Another Very Lucky Generation
Civilization has been described as the unending struggle against tribalism. For most of us, tribalism is vaguely linked to Third World politics and socioeconomics. But it has an American aspect as well.
The basis for tribalism is the supremacy of kinship. Early social groups were necessarily organized around family and extended kin. Our famous selfish genes proved to be a winning evolutionary strategy. The concept of an identity based on the nation-state (I’m an American!) is a recent invention.
Lately, reverence for family in the U.S. has been vying for status with national and even religious commitment. Admiration for successful families is woven deep into agriculture as well, partly because the idea resonates so positively with the public. Right now, we are stretching the "family farm" label to cover just about any operation where two people are related, to exploit public approval.
Family persistence, then, has likewise become a significant selling point. In fact, as I was updating my own bio on my Web site, this routine allusion to long-standing family ties struck me anew: I’m a "sixth-generation farmer."
I have always been proud of that appellation. Using it freely, I have seen the effect it has in social and professional settings. But in the cold light of day, this is hardly a personal accomplishment.
I joke about choosing your parents carefully, but having a successful farmer father is the single best predictor that you will be a successful farmer. Rare and growing rarer are bootstrap stories in our industry. Factors such as land ownership, rental culture, capital-intense production and the replacement of labor combine to frustrate most industrious, competent wannabes.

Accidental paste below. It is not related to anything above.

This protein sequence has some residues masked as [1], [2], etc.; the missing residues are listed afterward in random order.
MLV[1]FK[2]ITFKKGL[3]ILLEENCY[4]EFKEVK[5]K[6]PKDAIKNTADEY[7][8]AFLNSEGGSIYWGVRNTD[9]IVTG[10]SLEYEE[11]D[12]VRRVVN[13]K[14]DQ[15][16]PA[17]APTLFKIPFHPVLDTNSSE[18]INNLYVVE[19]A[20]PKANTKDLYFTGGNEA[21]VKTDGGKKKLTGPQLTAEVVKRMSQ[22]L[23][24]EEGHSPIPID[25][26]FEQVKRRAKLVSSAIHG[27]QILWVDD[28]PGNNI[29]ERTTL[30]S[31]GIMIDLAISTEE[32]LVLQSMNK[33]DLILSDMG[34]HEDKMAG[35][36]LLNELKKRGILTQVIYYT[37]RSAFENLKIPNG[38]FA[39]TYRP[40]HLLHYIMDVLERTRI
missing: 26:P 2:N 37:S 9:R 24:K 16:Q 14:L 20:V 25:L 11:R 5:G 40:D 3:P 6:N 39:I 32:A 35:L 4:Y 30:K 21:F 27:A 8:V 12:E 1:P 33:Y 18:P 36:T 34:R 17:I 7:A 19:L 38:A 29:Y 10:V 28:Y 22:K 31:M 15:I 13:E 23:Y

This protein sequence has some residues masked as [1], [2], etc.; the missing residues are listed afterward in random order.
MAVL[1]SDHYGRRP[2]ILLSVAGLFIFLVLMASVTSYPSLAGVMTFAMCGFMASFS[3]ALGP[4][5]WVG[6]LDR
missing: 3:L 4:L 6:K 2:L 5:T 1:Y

The nth-generation conceit testifies mostly to luck, I would suggest. As sociologists have pointed out, long-standing operations primarily fail for lack of a successor. Even as family size has shrunk, education has opened options previously discounted by farm children. With the average number of children per family now barely more than one, many farms simply run out of people. Then too, female successors are still atypical. Now factor in the problem of too many possible successors, which could slice the farm too thin or divide the family. The result is a narrow demographic window for a smooth succession that is essentially beyond human control.
The Privileged Class. More troubling is the echo of aristocratic elitism resembling a came-over-on-the-Mayflower attitude. Despite our history of class resentment, it would appear we are not immune to "worth-from-birth" reckoning in agriculture.
The landed-gentry mentality emerges from benign beginnings in young nations, such as ours. Recall too, the famous admonition from "Godfather," "Don’t ever take sides with anyone against the family." Is this evidence of a deeply committed family man? Indeed, in an admittedly unfair hypothetical, how would we rank loyalty to God, family, country, principles, etc.?
Family loyalty cannot be superior to moral or legal codes if we wish our form of civilization to avoid reversion to tribalism. Moreover, deferring to heritage necessarily must be balanced by a commitment to meritocracy if we are to keep alive much of what has propelled American agriculture. Reciting pedigrees may reinforce an exaggerated importance of birthright.
In addition, as more family operations succumb to reproductive bad luck, geographic coincidence (even a 1031 jackpot can end a multigeneration land connection) and the rise of enormous competitors, an imagined generational "failure" adds undeserved remorse to otherwise respectable careers.
- Summer 2010